Post series confirms need to review enterprise zone program
We have been saying for several years that Colorado's enterprise zone program has not been effective at promoting economic growth.
In 2009, we released a review of research that showed enterprise zone tax credits resulted in minimal long-term investment and few, if any, jobs – the primary objectives when the program was established in 1987.
When jobs were created, they came at a very high cost, and many of the investments that qualified for the credits would likely have happened anyway, without the incentives.
We urged state officials to review the effectiveness of the tax incentives and said that if they were not meeting public policy goals, they should be reformed, revised or repealed.
This week, The Denver Post has published a three-part series on Colorado's enterprise zone program. The Post's analysis of the program makes it clear that a thorough review of the program is needed, now more than ever. The Post found:
- The program that was created to "spark economic development and job growth in the poorest areas of Colorado now covers 70 percent of the state."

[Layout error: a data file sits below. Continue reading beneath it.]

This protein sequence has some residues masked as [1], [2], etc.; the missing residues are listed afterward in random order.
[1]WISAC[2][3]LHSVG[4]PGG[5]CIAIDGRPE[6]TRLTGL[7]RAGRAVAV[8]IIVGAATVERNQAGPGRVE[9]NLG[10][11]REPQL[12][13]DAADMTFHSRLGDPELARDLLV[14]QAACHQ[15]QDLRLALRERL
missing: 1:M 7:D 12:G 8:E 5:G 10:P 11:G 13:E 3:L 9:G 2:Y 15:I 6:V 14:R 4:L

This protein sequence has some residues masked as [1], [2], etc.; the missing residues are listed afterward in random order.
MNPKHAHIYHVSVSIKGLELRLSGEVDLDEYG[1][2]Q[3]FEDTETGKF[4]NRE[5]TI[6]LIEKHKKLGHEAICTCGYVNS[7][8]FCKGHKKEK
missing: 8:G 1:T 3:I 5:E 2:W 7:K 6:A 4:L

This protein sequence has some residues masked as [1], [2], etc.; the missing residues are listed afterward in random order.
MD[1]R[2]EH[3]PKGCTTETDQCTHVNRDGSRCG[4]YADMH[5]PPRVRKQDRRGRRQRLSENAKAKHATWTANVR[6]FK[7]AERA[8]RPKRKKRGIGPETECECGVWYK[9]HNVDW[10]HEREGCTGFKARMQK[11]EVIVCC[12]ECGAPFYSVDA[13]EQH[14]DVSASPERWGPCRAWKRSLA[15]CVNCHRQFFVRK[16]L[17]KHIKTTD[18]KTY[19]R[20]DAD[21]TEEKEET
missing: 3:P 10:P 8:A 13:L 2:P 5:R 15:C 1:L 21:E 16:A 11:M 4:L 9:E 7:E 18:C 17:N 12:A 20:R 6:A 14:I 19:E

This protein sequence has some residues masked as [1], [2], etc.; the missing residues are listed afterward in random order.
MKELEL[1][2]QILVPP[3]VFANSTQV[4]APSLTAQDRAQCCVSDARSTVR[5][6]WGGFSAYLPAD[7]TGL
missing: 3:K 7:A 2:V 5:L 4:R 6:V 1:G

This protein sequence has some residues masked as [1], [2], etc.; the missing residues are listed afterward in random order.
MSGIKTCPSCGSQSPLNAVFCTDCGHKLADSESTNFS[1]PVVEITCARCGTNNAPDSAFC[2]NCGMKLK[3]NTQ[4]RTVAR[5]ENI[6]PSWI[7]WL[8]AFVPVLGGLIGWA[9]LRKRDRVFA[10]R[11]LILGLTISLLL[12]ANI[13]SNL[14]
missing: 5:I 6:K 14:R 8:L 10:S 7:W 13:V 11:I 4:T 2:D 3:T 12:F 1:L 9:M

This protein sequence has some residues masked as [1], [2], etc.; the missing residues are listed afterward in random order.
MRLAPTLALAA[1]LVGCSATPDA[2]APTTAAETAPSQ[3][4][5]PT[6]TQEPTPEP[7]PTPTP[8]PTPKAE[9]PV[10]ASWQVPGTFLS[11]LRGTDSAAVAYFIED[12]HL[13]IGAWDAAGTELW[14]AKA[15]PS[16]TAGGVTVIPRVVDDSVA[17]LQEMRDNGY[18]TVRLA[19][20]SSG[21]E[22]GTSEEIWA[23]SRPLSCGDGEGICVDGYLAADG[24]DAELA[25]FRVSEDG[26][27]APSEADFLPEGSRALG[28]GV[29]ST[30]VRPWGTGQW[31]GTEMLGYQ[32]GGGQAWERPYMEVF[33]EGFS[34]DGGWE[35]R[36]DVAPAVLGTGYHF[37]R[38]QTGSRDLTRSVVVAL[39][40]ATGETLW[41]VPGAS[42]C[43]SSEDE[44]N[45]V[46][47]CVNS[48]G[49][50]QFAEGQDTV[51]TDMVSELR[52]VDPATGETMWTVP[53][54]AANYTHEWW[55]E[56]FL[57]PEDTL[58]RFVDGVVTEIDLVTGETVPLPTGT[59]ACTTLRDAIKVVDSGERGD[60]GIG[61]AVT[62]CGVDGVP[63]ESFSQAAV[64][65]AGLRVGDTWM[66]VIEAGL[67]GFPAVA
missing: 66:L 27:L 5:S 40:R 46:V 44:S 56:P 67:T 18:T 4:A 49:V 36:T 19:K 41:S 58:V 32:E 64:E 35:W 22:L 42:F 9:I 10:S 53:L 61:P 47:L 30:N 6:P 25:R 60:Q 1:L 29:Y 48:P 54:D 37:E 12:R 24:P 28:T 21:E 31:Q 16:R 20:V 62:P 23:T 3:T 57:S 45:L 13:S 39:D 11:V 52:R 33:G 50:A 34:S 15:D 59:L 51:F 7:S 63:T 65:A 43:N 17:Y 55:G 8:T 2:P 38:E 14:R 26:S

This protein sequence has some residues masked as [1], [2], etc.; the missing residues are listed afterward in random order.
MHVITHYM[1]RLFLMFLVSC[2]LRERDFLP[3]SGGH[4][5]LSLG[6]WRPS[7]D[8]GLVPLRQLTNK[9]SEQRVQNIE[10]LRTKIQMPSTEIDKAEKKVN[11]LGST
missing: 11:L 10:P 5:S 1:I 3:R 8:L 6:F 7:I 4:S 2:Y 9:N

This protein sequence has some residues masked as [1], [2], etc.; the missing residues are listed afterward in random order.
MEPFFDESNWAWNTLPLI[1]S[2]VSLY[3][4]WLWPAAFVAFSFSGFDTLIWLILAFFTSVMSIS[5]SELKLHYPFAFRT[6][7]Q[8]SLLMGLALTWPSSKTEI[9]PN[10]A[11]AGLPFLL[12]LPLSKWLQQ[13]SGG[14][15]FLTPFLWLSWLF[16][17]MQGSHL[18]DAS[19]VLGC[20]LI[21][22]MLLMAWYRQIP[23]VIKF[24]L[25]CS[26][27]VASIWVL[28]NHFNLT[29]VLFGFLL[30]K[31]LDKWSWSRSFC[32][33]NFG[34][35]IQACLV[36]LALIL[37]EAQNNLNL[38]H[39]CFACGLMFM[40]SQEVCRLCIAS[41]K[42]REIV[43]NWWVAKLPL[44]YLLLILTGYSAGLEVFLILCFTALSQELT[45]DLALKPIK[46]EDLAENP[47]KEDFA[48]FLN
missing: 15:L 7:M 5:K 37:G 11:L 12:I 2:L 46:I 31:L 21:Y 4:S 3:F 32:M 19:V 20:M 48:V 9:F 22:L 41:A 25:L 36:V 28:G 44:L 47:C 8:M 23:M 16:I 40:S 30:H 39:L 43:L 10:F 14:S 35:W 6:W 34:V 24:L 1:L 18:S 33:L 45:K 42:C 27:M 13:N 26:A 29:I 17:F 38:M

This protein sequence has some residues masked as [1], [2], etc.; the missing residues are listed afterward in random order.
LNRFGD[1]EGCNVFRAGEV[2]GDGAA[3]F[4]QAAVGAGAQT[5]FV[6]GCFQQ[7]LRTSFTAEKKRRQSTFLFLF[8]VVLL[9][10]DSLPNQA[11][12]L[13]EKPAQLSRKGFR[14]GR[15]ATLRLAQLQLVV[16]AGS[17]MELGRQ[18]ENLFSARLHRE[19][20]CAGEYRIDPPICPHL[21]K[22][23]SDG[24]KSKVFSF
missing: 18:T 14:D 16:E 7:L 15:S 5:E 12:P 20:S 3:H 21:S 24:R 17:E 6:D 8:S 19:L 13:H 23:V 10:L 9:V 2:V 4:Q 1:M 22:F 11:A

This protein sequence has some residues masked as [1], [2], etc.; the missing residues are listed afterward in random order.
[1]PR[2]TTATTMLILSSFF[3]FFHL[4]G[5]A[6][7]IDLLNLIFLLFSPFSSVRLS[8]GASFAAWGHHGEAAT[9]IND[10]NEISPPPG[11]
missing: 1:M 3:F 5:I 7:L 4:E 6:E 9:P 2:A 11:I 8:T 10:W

- In 2010, companies filed requests for tax credits totaling $75 million for making capital investments or training workers in enterprise zones. Those companies created 564 jobs -- "a cost of nearly $133,000 per job."
- Since the end of 2004, companies participating in the program cut jobs more than 4,000 times while claiming credits.
- The enterprise zone program was designed to help small- and medium-sized companies, but large companies such as Qwest (now CenturyLink), oil and gas companies and even the Colorado Rockies have been beneficiaries.
Denver City Council member Jeanne Faatz, a former Republican lawmaker who sponsored legislation that created the program, told the Post: I don't believe, at this point, that it's nearly as effective a tool as it was supposed to be. It's just become corporate welfare."
During the 2010 legislative session, as lawmakers considered a bill to cap tax credits within enterprise zones, we said: "At a time when basic programs are being eliminated, revenue that the state loses because of tax exemptions could be used to improve roads and bridges, offset the costs of higher education and maintain funding for P-12 education."
We have made further cuts to P-12 and higher education since we made that statement. We applaud the Post for its rigorous examination of the enterprise zone program, and we urge state lawmakers to apply the same rigor in evaluating the program in 2012.